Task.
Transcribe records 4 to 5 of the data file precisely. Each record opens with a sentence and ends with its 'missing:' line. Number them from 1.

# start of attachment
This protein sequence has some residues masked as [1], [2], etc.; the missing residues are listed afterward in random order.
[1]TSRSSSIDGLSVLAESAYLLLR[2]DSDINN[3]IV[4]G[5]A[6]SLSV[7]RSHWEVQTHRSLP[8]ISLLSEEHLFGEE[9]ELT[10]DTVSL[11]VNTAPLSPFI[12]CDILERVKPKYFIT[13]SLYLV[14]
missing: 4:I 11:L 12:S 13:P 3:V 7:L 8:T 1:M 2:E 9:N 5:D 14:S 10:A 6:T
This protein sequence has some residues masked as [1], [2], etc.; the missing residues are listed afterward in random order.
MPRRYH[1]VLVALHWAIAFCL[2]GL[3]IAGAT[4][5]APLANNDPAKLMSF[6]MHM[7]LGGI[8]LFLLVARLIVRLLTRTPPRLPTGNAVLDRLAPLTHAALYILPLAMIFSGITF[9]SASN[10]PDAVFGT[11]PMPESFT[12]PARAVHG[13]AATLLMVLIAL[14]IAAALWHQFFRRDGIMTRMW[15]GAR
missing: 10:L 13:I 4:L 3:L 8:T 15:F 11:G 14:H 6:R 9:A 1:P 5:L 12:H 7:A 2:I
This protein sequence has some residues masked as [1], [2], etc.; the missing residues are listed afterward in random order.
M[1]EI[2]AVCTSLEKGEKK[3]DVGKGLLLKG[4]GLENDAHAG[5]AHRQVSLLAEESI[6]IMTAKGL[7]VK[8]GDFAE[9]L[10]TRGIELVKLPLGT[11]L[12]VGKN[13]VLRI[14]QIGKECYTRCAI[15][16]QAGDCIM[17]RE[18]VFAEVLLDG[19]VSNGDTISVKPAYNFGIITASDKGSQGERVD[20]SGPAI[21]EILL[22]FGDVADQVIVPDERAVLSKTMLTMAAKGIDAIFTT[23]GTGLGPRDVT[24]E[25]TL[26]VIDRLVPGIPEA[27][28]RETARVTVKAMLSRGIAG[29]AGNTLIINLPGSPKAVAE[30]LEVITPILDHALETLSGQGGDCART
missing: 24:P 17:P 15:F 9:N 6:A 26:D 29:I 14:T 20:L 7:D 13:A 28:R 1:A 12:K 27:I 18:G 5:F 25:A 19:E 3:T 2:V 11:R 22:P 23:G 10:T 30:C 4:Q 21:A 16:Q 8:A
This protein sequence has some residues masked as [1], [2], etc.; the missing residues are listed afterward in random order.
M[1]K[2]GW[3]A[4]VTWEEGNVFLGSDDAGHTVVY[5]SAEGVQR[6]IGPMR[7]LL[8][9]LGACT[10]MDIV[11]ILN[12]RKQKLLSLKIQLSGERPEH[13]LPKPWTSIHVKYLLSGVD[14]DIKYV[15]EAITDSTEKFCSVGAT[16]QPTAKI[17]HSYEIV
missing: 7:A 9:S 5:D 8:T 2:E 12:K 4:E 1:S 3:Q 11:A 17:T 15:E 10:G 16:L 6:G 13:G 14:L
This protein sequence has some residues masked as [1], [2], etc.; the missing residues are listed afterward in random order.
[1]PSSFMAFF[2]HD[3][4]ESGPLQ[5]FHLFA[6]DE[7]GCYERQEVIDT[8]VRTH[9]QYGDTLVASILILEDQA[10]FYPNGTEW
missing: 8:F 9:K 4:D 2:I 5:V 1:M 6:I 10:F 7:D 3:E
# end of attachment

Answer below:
This protein sequence has some residues masked as [1], [2], etc.; the missing residues are listed afterward in random order.
M[1]K[2]GW[3]A[4]VTWEEGNVFLGSDDAGHTVVY[5]SAEGVQR[6]IGPMR[7]LL[8][9]LGACT[10]MDIV[11]ILN[12]RKQKLLSLKIQLSGERPEH[13]LPKPWTSIHVKYLLSGVD[14]DIKYV[15]EAITDSTEKFCSVGAT[16]QPTAKI[17]HSYEIV
missing: 7:A 9:S 5:D 8:T 2:E 12:K 4:E 1:S 3:Q 11:A 17:T 15:E 10:G 16:L 6:G 13:G 14:L
This protein sequence has some residues masked as [1], [2], etc.; the missing residues are listed afterward in random order.
[1]PSSFMAFF[2]HD[3][4]ESGPLQ[5]FHLFA[6]DE[7]GCYERQEVIDT[8]VRTH[9]QYGDTLVASILILEDQA[10]FYPNGTEW
missing: 8:F 9:K 4:D 2:I 5:V 1:M 6:I 10:F 7:D 3:E